Lean on me

The advances in computer technology have been little short of amazing. During the 1970s, an additional 8,000 bytes of memory for a microcomputer ran for $4,000. Today, upgrading a home computer with an additional 260,000,000 bytes of memory costs $90. That’s a price reduction of 142,222,200 per cent.

Computer technology is no longer exclusively for the benefit of large organizations. The cost of computer technology is now so low that the even smallest office can afford to equip every employee with his or her own computer – and is expected to.

This computer revolution is an important kind of equalization of opportunity. It’s enough of an opportunity that few in business can avoid investing in computers or the Internet – whether they want to or not. The challenge isn’t finding the money to pay for the technology, but finding the understanding that will let you take full advantage of it, and avoid the very painful mistakes that can now take place at electronic speeds.

Large organizations address this challenge by hiring whole departments of computer and Internet experts. The major Canadian banks, for example, have information technology departments that number in the thousands. Even if they aren’t employed in the most effective way, that’s still a powerful amount of technology understanding. It’s one of the important ways that the playing field remains tiled in favor of larger organizations.

Smaller organizations, however, must first answer three important questions: How do you decide what technology to acquire? Who can you ask to get good advice about technology? And how do you best use this external technology advice?

A good fit

Your real challenge starts with selecting key business applications. Michael Asner is a senior consultant based in White Rock, B.C. who focuses on technology procurement. He spends most of his time advising large organizations on how buy technology. “Smaller organizations should not concentrate on technical specifications; they don’t have the people to win at that game,” advised Asner. “They should look at what others are doing in their industry.”

Focus on business requirements, he added. “A niche supplier who understands the business is often in the best position to deliver value.”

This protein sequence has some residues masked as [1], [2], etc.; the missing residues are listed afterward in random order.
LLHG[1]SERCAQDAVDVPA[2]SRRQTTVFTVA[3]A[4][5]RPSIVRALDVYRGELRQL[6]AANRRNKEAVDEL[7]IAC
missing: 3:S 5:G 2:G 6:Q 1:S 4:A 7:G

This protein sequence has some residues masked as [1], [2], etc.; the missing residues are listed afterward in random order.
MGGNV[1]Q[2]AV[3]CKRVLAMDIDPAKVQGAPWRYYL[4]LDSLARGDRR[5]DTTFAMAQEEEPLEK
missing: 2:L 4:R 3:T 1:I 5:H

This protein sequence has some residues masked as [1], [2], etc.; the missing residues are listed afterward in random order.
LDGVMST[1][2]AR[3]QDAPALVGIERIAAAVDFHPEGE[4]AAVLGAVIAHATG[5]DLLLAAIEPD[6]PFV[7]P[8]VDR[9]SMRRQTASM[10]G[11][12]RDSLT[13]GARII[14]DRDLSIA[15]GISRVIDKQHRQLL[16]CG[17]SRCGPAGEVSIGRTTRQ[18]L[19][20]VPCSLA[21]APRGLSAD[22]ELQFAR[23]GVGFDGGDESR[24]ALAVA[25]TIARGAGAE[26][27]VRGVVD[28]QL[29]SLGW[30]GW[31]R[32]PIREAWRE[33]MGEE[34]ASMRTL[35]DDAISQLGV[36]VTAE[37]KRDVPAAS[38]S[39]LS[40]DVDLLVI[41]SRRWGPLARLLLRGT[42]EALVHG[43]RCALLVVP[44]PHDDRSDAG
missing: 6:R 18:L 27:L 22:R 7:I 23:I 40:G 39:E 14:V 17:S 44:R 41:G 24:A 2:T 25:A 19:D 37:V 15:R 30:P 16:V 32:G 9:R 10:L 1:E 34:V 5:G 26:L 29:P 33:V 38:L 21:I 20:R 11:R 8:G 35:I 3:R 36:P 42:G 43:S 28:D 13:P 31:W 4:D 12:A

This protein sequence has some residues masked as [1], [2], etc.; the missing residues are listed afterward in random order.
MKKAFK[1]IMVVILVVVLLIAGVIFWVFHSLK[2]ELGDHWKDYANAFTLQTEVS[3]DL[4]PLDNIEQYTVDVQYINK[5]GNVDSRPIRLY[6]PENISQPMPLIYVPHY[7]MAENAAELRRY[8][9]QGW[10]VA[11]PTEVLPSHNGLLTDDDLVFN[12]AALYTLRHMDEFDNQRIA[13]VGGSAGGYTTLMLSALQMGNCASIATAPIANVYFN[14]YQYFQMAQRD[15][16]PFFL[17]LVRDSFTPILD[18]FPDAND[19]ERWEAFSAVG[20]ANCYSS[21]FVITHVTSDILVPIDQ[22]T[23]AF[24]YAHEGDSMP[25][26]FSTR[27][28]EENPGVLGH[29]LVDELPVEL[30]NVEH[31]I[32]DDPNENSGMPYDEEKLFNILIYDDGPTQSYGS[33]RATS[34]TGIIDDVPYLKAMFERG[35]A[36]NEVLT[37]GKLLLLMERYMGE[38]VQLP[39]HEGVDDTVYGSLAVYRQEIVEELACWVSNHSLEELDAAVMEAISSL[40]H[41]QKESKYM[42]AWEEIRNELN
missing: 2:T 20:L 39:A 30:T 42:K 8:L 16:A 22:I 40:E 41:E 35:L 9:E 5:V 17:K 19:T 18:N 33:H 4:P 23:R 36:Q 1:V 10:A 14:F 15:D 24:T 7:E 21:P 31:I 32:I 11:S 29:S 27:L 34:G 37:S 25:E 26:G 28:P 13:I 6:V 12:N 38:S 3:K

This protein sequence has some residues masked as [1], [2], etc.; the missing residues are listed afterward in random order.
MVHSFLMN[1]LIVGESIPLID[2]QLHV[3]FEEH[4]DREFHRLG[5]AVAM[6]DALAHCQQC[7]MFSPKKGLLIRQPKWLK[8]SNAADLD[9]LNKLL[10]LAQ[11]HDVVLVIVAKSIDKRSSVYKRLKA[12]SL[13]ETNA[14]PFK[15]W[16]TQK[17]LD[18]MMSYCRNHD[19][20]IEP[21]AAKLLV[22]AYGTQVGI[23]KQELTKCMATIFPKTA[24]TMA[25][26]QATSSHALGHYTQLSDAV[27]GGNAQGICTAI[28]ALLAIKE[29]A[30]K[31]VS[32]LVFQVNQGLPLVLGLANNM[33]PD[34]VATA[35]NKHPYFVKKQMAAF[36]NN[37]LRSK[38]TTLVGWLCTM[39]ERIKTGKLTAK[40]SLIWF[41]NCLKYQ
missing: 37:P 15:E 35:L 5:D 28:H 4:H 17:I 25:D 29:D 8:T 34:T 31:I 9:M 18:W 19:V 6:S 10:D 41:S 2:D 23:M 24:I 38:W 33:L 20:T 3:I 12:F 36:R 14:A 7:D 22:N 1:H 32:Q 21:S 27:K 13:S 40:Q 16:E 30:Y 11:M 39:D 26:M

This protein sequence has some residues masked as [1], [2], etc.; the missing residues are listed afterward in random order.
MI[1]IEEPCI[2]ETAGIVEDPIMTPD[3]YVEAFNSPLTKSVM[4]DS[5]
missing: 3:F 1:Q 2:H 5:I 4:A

Technical specifications can be a tar pit from which you never emerge. That can be true for any organization, but it applies especially to the smaller firm. And you don’t really need to understand most technical specifications. Talk to vendors who understand your business and can explain the benefits of their proposed system in terms that make business sense to you.

However, you can’t just leave it at that. You need to go through a due diligence process, concentrating on talking to organizations similar to your own and who use the system.

Remember, buying a complex computer system is not a one-shot exercise. You will be living with the system, and its upgrades, for many years to come. The best way to get the future you need is to join a group of customers, all of who are in search of the same thing. How good do you feel about being on intimate terms with the current customers of the vendor? That’s the kind of decision that everyone in business should be able to make. Don’t get diverted into detailed technical considerations. As Asner advised, “you don’t have the people to win at that game.”

Lack of technical expertise doesn’t have to be a barrier to making sound business decisions about which applications to buy. But there will come points at which you need technology advice you can trust. Harvey Gellman was one of Canada’s first computer consultants – he began his consulting career after finishing graduate school in the 1950s. He recently retired from the position of senior vice-president with CGI Group Inc. in Toronto, and has clear memories of his experience with smaller organizations.